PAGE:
There are two ways of looking at this - the optimization angle, and the logic of this declaration. Which is more important is for you to decide.
EDIT: I made some incorrect assumptions. It seems the compiler is not actually free to make the optimizations below, and will only make them by analyzing the body of the method to ensure no modifications occur (and even then only in simple cases).
const will allow the compiler to optimize a little bit
more. It knows that
regWrite doesn't change any fields in the
object, so it can keep them if it was storing them in registers, and
do similar optimizations that rely on the objects fields not being
This is really the only thing the compiler will depend on when you
make a definition like this, so having this
const is OK and can
theoretically allow better performance.
Making logical sense
It feels unintuitive to have a
const method whose whole purpose is a destructive change. The usual intuition a programmer has is that as long as I'm only calling const methods, the results of other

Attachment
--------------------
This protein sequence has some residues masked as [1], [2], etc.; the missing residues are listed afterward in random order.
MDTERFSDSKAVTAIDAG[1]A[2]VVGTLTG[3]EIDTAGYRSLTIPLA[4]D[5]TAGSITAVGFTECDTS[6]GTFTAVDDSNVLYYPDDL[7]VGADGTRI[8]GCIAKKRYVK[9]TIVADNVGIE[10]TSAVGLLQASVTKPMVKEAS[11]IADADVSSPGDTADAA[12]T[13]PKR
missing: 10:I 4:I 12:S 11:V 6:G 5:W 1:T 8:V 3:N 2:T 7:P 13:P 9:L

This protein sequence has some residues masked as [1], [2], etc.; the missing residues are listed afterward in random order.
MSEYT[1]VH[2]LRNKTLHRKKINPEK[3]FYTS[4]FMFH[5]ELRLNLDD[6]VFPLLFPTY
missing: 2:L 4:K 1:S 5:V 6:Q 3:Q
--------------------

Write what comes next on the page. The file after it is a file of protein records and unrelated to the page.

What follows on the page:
const methods shouldn't change. If you violate this unwritten contract, expect people to be surprised - even if the compiler is OK with it.
I'm not sure if this will be violated here - it will depend on the other code in this class. However, if no other considerations are important (performance, etc.),
const is (for me) mostly a marker on the interface which says "calling this does not change the state of this object", for a broad definition of "state".
This is murky ground however, and it is up to you what you consider a state change. If you think of your firmware object as representing a link to the internals, writing a register does not change anything about this link and is const. If you think of it as representing the state of the underlying registers, than writing to registers is a change of state.